Skip to main content
NASCAR Broadcaster Credits his Success to Rutgers
Tim Catalfamo JMS ’18 is a public address announcer for NASCAR and Rutgers Athletics, as well as a NASCAR turn announcer for the Motor Racing Network.
Tim Catalfamo JMS ’18 is a public address announcer for NASCAR and Rutgers Athletics, as well as a NASCAR turn announcer for the Motor Racing Network.

Meet Tim Catalfamo, JMS ’18. He’s a Public Address announcer for NASCAR and Turn Announcer for the Motor Racing Network in addition to calling games for Rutgers Athletics.

He credits much of his success in the field of broadcasting to the knowledge and experience he gained at SC&I and while working as a student at Rutgers’s radio station, WRSU-FM 88.7 New Brunswick. There, he was able to learn about broadcasting from Mike Pavlichko, the broadcast administrator at WRSU and a part-time faculty member at SC&I. Catalfamo developed his skills by working with the sports broadcasting department at the station to prepare for calling Big Ten Rutgers games live on the radio.

From there, Catalfamo said he joined the announcer team rotation, where he traveled with other student announcers to home and away games across the country and called games for Rutgers Athletics on WRSU, including soccer, football, basketball, lacrosse, and baseball.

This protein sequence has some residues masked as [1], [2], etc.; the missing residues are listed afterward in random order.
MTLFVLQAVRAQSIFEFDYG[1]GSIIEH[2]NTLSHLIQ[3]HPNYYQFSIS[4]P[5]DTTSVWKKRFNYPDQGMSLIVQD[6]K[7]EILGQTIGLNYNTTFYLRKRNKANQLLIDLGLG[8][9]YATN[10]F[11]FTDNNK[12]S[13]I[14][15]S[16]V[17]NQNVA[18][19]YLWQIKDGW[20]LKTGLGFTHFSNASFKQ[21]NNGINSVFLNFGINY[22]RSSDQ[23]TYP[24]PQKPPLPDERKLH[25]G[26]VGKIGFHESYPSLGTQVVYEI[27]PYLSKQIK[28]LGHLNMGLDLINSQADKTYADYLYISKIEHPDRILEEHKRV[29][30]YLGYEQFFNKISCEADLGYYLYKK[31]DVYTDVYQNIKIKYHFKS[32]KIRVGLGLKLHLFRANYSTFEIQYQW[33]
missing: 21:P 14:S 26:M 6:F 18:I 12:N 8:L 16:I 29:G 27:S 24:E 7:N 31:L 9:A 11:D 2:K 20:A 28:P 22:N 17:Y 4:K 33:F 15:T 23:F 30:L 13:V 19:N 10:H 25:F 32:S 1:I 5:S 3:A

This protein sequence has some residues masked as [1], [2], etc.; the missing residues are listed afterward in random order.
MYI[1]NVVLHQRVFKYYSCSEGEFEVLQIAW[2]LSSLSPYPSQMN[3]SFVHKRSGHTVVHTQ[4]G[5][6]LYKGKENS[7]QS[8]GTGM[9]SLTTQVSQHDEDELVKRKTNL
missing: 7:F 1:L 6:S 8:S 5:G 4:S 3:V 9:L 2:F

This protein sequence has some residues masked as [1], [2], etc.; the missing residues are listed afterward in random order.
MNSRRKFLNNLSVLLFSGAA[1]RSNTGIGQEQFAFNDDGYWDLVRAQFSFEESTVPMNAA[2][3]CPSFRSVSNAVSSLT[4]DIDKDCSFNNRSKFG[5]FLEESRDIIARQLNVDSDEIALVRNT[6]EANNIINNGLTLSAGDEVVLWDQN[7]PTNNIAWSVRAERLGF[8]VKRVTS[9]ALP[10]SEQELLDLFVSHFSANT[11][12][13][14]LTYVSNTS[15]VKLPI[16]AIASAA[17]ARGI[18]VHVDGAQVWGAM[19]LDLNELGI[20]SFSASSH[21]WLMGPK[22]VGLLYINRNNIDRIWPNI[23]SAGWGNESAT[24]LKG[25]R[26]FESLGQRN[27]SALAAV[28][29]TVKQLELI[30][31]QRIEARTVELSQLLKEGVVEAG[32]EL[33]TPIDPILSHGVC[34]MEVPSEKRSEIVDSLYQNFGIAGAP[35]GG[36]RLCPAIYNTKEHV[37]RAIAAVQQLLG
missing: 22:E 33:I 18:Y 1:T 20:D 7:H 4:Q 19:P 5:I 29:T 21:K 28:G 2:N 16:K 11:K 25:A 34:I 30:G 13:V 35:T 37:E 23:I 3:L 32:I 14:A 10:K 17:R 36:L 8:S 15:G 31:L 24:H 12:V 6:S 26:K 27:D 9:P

“You couldn't put a price on how valuable that whole experience was for me. I learned so much and got to see and witness what it was actually like to be a roaming sports announcer at a very young age,” he said. “Many of those same young student announcers I called games together with and worked with are still good friends of mine to this day.”

As a Journalism and Media Studies major, he also credits SC&I for preparing him for his role. “My education at SC&I helped me tremendously because of the variety of classes you can take under the SC&I umbrella. For example, when I first got to Rutgers, I really didn't know much about video editing or how to put together a news package. There was a class for that. I knew how to write but I wasn't all that familiar with how to write a profile story or a sports article about a game. There was a class for that as well. And those classes weren't just teaching us the skills in a textbook, they were giving us opportunities around campus to put those newly-learned skills to the test. I learned how to be a multimedia reporter in the digital age. I can't tell you how many times I've used a technique or I remember a lesson from one of my classes at SC&I and I apply it to a task at hand.